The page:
Wednesday, September 4, 2013

And today's lesson about charitable knitting is...

So there are all these nice ladies in a U.K. knitting group who were "tired of knitting scarves," as one of them said, so they came up with this brilliant idea: Let's knit an entire play village and donate it to a children's hospital for the kids to play with!

What they came up with is beautiful. What small child wouldn't love to play with this?

Skillfully done, knitted in wools with cardboard and stuffing to support the dimensional pieces.

Except... the hospital can't accept it. They're dealing with some pretty sick kids, and all of the toys need to be sterilized before kids play with them to prevent germs from spreading.

There's been some howling about this over on Ravelry: all that beautiful work, how dare the hospital turn them down! But there's also been some rational response, and this is the main message:

Before starting a charitable knitting/crochet/weaving/sewing project, check with the recipient to see what their needs are.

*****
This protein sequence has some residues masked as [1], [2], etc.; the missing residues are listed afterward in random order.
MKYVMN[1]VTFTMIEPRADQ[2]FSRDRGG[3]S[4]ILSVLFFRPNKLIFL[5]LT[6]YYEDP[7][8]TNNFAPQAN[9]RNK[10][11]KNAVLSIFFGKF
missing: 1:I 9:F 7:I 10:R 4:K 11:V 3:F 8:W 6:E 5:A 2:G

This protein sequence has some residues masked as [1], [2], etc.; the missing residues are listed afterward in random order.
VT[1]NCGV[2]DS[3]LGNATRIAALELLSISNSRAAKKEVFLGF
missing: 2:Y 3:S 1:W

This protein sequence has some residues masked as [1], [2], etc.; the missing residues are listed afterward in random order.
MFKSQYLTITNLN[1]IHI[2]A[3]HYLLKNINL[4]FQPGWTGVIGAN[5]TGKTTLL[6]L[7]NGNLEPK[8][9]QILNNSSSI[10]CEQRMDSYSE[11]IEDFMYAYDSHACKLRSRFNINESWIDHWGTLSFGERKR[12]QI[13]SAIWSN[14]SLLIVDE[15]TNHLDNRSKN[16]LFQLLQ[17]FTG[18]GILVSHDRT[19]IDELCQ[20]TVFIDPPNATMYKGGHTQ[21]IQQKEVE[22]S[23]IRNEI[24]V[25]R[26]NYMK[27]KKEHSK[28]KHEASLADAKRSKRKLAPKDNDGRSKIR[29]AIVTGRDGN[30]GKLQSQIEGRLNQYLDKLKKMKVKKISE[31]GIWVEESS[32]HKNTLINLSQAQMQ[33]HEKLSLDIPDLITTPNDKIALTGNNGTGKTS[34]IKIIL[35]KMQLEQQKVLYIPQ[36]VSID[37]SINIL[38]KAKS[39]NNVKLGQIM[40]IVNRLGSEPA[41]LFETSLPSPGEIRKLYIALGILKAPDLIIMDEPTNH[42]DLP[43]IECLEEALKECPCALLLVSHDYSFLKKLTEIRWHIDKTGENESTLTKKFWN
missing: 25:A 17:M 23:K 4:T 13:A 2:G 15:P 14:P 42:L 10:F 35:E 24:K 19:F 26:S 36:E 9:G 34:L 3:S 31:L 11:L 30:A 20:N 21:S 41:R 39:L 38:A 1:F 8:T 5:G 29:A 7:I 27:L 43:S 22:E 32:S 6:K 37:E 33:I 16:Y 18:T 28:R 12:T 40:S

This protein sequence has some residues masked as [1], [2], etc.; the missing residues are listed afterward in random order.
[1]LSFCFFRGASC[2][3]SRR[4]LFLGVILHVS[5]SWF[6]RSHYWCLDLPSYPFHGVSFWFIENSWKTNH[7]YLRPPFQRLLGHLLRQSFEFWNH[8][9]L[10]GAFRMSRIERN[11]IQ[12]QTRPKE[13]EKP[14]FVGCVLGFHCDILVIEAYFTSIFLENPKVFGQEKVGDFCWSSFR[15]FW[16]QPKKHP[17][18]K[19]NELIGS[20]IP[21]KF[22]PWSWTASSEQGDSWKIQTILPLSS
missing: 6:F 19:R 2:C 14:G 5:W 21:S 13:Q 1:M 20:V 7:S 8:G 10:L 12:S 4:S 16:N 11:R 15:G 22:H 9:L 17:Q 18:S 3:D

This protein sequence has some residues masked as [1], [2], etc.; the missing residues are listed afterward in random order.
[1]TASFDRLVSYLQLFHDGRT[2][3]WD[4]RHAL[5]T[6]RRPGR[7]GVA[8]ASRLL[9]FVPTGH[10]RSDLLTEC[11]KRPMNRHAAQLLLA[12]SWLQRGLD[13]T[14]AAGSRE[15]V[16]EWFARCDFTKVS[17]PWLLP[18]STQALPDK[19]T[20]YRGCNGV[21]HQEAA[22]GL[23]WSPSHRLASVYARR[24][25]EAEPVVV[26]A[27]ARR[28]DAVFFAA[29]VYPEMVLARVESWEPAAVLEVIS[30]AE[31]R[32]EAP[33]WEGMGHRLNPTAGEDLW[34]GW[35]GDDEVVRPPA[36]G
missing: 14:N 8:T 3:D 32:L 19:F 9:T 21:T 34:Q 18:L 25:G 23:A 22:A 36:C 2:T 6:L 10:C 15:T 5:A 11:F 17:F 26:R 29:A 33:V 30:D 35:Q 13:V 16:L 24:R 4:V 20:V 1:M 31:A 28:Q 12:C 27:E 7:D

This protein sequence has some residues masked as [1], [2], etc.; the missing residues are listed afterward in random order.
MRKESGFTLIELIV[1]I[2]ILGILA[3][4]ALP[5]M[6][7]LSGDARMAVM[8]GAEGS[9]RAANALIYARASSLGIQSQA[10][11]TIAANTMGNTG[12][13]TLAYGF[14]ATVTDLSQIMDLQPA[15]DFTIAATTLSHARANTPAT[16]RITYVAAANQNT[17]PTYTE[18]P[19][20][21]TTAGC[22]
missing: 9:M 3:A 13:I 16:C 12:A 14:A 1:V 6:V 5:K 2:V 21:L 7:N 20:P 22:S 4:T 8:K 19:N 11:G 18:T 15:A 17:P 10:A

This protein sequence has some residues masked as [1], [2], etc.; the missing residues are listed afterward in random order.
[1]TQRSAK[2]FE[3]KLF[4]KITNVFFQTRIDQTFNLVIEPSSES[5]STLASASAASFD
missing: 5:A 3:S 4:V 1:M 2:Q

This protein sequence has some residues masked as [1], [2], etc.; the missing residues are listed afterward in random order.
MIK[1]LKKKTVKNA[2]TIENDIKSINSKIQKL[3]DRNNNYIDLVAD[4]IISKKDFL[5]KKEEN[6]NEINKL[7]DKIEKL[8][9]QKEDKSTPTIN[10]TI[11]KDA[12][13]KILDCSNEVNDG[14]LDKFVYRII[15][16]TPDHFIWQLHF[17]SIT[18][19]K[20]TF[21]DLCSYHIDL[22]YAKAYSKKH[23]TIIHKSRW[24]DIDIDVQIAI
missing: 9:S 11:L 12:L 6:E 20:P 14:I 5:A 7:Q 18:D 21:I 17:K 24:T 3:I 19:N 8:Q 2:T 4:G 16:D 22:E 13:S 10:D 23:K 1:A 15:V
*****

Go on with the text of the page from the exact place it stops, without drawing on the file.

If you're hankering to knit preemie caps, call up the NICU at your local hospital and find out what materials to use and if they need caps. Some hospitals want only acrylic, some autoclave their preemie gear and want NO acrylic because it melts in the autoclave. Also, preemie caps are a popular charitable project, so they may not need caps at the moment. Is it chemo caps you want to make? Check also for fiber requirements, and ask people with experience about suitable yarns to use. Blanket squares? Check that the charity wants squares and has people to assemble them, or if they'd rather have finished blankets. Hats for the homeless? Maybe they want hand-knit hats, maybe they'd rather have large packs of store-bought socks. Afghans for Afghans specifically states that they want only items made with animal fibers for warmth, and only items for their specific campaigns, yet they still get shipments of acrylic garments and used clothing that are completely unsuitable for their work.

Never, never assume that because you put all the work into a handmade project that the recipient will be overjoyed to receive it just because it's handmade by you. This goes for gifts, too. Make sure you know the recipient's tastes before casting on.

Here's an article on the toy farm project: Miniature woollen village knitted by WI members for sick children branded a health hazard.

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